The "City of Light" and grand crus of Burgundy are served up in first-class style, with stays in historic hotels. Spend your first 3 nights in romantic Paris at the Warwick Hotel Paris, in the heart of the city just a short walk from the famed grand boulevard, Champs Elysees. Decorated in classic Louis XV style, this elegant hotel is conveniently located across the street from a Metro station and offers a fitness center, spa and bar. You'll be within easy access of famous sites including the Eiffel Tower, Arc de Triomphe, Notre Dame, the Louvre, Musee D'Orsay, and more. The location near the much-photographed Arc de Triomphe puts you in perfect position for a stroll on the famous Champs Elysees, with easy access to other Paris attractions including the Eiffel Tower, Notre Dame and the vast art collections of the Louvre. Enjoy shopping for Parisian fashion or spend an afternoon at a sidewalk café, it's all up to you.
Next, focus your sights on Burgundy and wine, heading 3.5 hours southeast from Paris to the heart of the wine-producing region passing vineyards growing Pinot Noir and Chardonnay grapes. Your 3 night stay is at the lovely Château de Gilly, the former 14th century residence of Cistercian monks, with easy access to Château du Clos de Vougeot, the wall-enclosed vineyard known as the epicenter for elite wine lovers. It's a quick drive to Beaune for more wine education and history, and to Dijon, where you can visit the covered market and pick up mustard to bring home. Stop too in the region's small towns where wine has been produced for centuries.
After your wine region experience its back to Paris where you will spend your last night in luxury at the Trianon Palace - A Waldorf Astoria Resort, jus a 45-minute drive southwest of Paris. On your last day, visit Versailles and the extravagant country home of Louis XIV and Marie Antoinette.
Go gothic: Chartres' incomparable Gothic cathedral, the first to use flying buttresses and the third largest after Rome's St. Peter's and Canterbury Cathedral in Kent, England, is worth the trip alone.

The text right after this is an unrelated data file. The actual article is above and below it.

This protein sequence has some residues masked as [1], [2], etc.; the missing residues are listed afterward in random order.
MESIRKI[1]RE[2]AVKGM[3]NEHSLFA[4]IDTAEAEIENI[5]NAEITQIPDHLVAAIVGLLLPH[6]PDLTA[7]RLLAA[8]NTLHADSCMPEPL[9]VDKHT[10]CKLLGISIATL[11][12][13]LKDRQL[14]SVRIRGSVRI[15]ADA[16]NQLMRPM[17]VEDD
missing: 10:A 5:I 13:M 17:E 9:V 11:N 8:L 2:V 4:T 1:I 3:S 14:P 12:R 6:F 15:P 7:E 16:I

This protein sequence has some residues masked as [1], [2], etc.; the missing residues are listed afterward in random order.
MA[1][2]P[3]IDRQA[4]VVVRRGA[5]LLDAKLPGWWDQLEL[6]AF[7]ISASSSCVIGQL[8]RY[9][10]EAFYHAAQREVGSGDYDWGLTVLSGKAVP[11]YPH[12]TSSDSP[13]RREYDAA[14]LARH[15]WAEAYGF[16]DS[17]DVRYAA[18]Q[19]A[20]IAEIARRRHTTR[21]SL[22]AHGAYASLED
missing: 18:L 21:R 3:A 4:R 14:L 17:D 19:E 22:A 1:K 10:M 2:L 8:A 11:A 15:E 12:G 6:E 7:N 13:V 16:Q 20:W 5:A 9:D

Celebrate art: Paris was home to many of the world's most famous artists and its museums pay homage to their work. Aside from the obvious, the Louvre, make time for smaller museums housed in former hotels de villes including Musee Picasso and Musee de Cluny.
Raise a glass: Join the French in enjoying the local wines (a glass or two with lunch is common!) and stop into some vineyards while in Burgundy, one of France's main wine producing regions well known for making both red and white wines.
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The Château de Gilly, former residence of the Cistercian Monks, is located two minutes from the famous village of Vougeot at the heart of the finest wine ("Grand Cru") producing area in Burgundy, between Dijon and Beaune. Regional attractions also include Dijon Cathedral and Palais des Ducs. There are three UNESCO World Heritage sites in Burgundy – The Basilica of Saint Mary-Madeleine, Cistercian Abbey at Fontenay and the Priory church of Charite-sur-Loire. If you find French wine culture fascinating, it's worth visiting the Château du Clos de Vougeot to see the wine-making process.
This majestic chateau-hotel has preserved its authentic 14th and 16th century character, reflected in its moats, French-style gardens, and dining room with magnificent vaulted ceiling. Overlooking the River Vouge and stepped in history with impressive architectural features, it boasts a gourmet restaurant and beautiful parkland grounds. The Le Clos Prieur Restaurant was originally the cellar for the Cistercian monks of Gilly. Here they kept casks and barrels filled with wine from the Clos de Vougeot vines. The 48 elegant guestrooms are decorated in keeping with their location, with modern comforts (including complimentary wireless Internet access), plus beautiful views over the French garden, villa or River Vouge. Onsite, guests will enjoy the swimming pool, tennis court, fishing, croquet, and wine tasting, and nearby they'll find golf, hot air ballooning, helicopter tours, horseback riding and a variety of local vineyards.